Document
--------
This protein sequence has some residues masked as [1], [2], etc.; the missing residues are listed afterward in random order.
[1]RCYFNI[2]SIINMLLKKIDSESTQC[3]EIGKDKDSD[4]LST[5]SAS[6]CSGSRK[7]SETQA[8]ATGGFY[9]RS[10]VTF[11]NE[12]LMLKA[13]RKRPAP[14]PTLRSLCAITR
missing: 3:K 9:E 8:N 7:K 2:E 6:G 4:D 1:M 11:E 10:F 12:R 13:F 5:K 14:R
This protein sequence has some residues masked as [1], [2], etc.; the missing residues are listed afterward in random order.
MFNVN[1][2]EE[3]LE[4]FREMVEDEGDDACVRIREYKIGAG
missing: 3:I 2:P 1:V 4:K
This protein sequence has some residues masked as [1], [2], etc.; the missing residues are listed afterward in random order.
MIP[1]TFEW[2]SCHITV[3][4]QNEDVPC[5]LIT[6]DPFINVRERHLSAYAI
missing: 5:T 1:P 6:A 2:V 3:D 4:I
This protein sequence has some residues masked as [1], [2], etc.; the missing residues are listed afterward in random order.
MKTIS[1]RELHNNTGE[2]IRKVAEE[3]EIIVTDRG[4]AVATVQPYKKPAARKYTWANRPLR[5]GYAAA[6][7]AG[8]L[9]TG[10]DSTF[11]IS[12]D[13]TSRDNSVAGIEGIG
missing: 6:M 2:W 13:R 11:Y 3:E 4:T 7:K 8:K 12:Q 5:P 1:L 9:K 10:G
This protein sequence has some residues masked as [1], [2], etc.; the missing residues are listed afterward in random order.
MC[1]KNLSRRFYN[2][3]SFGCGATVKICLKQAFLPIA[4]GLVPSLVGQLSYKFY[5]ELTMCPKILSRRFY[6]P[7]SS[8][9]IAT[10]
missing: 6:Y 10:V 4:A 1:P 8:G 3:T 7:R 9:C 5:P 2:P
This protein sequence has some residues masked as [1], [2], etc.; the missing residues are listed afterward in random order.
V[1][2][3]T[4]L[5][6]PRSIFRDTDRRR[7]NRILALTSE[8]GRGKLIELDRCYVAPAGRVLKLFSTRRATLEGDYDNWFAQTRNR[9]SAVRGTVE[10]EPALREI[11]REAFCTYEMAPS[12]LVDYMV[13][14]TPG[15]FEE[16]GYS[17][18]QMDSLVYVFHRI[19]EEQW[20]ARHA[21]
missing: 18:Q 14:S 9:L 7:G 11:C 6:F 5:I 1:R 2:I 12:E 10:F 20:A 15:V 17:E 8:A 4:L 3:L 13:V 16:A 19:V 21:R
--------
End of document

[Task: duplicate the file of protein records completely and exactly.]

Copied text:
This protein sequence has some residues masked as [1], [2], etc.; the missing residues are listed afterward in random order.
[1]RCYFNI[2]SIINMLLKKIDSESTQC[3]EIGKDKDSD[4]LST[5]SAS[6]CSGSRK[7]SETQA[8]ATGGFY[9]RS[10]VTF[11]NE[12]LMLKA[13]RKRPAP[14]PTLRSLCAITR
missing: 3:K 9:E 8:N 7:K 2:E 6:G 4:D 1:M 11:E 10:F 12:R 13:F 5:K 14:R
This protein sequence has some residues masked as [1], [2], etc.; the missing residues are listed afterward in random order.
MFNVN[1][2]EE[3]LE[4]FREMVEDEGDDACVRIREYKIGAG
missing: 3:I 2:P 1:V 4:K
This protein sequence has some residues masked as [1], [2], etc.; the missing residues are listed afterward in random order.
MIP[1]TFEW[2]SCHITV[3][4]QNEDVPC[5]LIT[6]DPFINVRERHLSAYAI
missing: 5:T 1:P 6:A 2:V 3:D 4:I
This protein sequence has some residues masked as [1], [2], etc.; the missing residues are listed afterward in random order.
MKTIS[1]RELHNNTGE[2]IRKVAEE[3]EIIVTDRG[4]AVATVQPYKKPAARKYTWANRPLR[5]GYAAA[6][7]AG[8]L[9]TG[10]DSTF[11]IS[12]D[13]TSRDNSVAGIEGIG
missing: 6:M 2:W 13:R 11:Y 3:E 4:T 7:K 8:K 12:Q 5:P 1:L 9:K 10:G
This protein sequence has some residues masked as [1], [2], etc.; the missing residues are listed afterward in random order.
MC[1]KNLSRRFYN[2][3]SFGCGATVKICLKQAFLPIA[4]GLVPSLVGQLSYKFY[5]ELTMCPKILSRRFY[6]P[7]SS[8][9]IAT[10]
missing: 6:Y 10:V 4:A 1:P 8:G 3:T 7:R 9:C 5:P 2:P
This protein sequence has some residues masked as [1], [2], etc.; the missing residues are listed afterward in random order.
V[1][2][3]T[4]L[5][6]PRSIFRDTDRRR[7]NRILALTSE[8]GRGKLIELDRCYVAPAGRVLKLFSTRRATLEGDYDNWFAQTRNR[9]SAVRGTVE[10]EPALREI[11]REAFCTYEMAPS[12]LVDYMV[13][14]TPG[15]FEE[16]GYS[17][18]QMDSLVYVFHRI[19]EEQW[20]ARHA[21]
missing: 18:Q 14:S 9:L 7:G 11:C 6:F 5:I 1:R 2:I 12:E 10:F 20:A 15:V 17:E 8:A 4:L 3:L 13:V 16:A 19:V 21:R